As Sri Lankans prepare to go to the polls Friday for parliamentary elections, observers are expressing hope that the ballot will revive the peace process between the government and the Tamil Tiger guerrilla group.
Officials say more than 60,000 security personnel have been deployed in provinces where tensions are running high ahead of Friday's parliamentary election.
Of particular concern is Sri Lanka's eastern region, where the Tamil Tigers have split in two and their commanders are warning they could begin fighting each other.
Election monitors say at least four people have been killed in campaign-related violence since February, when President Chandrika Kumaratunga called for early elections.
Analysts say the decision to call the vote three years sooner than necessary is the president's attempt to break a long running power struggle with her rival, Prime Minister Ranil Wickremesinghe, who is from a different party.
The two leaders disagree on the direction of Sri Lanka's peace process, with Ms. Kumaratunga criticizing Mr. Wickremesinghe for what she charges is a too lenient approach to the rebels.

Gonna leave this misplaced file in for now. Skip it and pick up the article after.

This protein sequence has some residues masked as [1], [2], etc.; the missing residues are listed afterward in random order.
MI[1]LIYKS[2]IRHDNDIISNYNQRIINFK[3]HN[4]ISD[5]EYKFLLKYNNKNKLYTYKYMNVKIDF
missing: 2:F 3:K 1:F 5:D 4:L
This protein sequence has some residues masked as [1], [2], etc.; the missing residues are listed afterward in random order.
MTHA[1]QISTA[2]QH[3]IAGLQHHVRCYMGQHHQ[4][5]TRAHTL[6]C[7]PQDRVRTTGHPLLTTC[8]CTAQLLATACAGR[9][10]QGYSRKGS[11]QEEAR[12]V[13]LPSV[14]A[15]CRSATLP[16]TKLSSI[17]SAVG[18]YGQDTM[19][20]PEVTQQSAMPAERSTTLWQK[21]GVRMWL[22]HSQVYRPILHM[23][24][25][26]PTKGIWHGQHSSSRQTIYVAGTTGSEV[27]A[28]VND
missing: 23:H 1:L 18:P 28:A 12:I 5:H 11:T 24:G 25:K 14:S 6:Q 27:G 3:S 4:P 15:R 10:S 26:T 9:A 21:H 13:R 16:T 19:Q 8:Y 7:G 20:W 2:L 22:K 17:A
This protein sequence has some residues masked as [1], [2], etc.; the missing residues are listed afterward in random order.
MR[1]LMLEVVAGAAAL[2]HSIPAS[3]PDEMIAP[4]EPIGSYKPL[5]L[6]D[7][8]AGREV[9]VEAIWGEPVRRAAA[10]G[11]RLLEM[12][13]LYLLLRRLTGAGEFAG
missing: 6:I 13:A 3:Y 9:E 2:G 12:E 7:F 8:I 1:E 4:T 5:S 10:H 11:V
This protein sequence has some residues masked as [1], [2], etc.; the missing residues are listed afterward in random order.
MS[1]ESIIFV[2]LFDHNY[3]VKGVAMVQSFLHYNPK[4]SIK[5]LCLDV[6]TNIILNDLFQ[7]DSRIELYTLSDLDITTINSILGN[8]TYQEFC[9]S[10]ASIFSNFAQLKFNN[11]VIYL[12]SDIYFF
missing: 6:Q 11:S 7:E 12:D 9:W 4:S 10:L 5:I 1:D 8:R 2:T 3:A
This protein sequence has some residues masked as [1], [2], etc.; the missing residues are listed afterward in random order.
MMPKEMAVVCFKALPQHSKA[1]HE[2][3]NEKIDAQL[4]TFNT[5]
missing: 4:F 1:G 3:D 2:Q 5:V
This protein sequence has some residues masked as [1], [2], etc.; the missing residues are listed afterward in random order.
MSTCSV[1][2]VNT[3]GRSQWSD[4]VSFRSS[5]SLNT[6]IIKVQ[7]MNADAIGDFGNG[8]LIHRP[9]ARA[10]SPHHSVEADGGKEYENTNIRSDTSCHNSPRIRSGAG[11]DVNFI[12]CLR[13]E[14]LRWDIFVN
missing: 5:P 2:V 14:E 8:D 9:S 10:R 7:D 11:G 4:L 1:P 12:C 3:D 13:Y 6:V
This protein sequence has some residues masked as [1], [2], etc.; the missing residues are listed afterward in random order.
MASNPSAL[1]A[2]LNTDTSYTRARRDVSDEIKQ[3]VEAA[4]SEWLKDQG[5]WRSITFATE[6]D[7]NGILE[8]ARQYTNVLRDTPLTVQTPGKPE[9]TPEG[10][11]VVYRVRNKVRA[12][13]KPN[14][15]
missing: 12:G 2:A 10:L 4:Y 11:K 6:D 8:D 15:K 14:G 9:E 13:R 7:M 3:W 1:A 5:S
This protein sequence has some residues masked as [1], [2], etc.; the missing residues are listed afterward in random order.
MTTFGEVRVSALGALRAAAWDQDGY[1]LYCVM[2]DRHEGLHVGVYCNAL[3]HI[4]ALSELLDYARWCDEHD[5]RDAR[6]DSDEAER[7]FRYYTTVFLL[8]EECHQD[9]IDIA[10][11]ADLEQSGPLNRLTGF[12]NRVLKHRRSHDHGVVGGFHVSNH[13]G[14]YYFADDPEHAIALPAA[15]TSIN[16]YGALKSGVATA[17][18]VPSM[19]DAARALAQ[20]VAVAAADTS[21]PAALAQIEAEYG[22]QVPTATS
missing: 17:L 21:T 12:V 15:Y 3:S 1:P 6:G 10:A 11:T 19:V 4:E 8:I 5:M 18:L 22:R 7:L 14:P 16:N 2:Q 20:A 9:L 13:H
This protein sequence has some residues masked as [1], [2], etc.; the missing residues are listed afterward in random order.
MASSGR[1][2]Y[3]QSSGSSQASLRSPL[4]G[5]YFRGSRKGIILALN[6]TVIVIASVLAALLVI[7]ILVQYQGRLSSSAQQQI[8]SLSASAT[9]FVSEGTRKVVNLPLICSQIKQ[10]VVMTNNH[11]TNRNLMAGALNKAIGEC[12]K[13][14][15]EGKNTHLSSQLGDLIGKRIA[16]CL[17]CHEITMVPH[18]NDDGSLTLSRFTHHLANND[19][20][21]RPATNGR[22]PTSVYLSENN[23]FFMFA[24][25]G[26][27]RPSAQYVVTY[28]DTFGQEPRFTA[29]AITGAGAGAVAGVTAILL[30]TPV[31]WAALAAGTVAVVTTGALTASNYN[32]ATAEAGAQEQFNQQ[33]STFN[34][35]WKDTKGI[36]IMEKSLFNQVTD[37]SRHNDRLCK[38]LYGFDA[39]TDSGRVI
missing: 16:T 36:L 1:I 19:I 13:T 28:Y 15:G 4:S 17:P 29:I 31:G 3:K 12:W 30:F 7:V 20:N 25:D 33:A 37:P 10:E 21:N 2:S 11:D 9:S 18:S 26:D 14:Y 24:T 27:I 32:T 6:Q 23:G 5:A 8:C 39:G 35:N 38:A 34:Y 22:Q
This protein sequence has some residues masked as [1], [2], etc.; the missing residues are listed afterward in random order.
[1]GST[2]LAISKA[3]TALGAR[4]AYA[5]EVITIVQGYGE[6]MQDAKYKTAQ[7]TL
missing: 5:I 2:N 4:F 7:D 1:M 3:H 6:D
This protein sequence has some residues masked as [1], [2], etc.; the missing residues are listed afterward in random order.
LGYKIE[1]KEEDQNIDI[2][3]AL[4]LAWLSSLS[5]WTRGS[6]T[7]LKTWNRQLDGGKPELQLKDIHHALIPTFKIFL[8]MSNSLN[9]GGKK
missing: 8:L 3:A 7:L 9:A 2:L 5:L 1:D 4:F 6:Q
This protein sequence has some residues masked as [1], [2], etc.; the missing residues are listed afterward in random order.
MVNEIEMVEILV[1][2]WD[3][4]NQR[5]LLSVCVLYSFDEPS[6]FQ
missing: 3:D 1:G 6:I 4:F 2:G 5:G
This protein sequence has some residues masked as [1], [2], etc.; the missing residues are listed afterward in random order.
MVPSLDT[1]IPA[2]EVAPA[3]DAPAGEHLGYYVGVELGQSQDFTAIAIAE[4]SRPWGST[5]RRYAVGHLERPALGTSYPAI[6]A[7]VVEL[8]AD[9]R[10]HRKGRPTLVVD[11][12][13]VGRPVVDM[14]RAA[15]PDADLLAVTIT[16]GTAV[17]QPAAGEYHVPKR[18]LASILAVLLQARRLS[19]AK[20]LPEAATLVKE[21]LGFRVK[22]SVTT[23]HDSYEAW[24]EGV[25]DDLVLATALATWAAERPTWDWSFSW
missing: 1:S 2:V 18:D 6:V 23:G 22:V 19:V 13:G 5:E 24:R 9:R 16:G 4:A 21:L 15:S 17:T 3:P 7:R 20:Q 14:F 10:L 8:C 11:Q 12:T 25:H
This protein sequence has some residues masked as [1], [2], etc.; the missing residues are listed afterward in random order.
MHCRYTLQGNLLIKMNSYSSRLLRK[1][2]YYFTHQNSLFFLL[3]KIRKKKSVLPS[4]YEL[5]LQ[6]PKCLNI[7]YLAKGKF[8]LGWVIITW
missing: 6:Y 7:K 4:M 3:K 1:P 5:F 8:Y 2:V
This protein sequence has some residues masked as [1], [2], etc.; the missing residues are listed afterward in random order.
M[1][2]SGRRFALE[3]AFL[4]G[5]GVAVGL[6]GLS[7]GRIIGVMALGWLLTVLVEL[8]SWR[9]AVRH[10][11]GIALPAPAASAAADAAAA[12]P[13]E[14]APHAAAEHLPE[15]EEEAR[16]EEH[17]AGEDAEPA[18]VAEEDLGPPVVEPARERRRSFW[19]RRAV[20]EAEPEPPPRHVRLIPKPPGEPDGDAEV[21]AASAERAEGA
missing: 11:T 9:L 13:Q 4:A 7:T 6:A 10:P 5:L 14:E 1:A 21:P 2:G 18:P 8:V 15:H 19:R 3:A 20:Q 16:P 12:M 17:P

Observers say the election results could be very close or could even result in a hung parliament. No matter what, observers hope for a resumption of peace talks.
John Cushnahan heads the European Union election monitoring team in Sri Lanka, which has 70 EU personnel in place to observe the poll.
"? whatever political formula emerges, whatever government takes power, that they would continue the peace process, because it's one of the only positive spots in the world at the moment where conflict resolution? is making some measure of progress, albeit with a measure of problems," he said.
The Tamil Tigers and government have been observing a ceasefire since February 2002, but negotiations have stalled for a year.
As part of the process, the guerrillas agreed to give up demands for a separate state for the country's ethnic Tamil minority. More than 60,000 people have died in the conflict.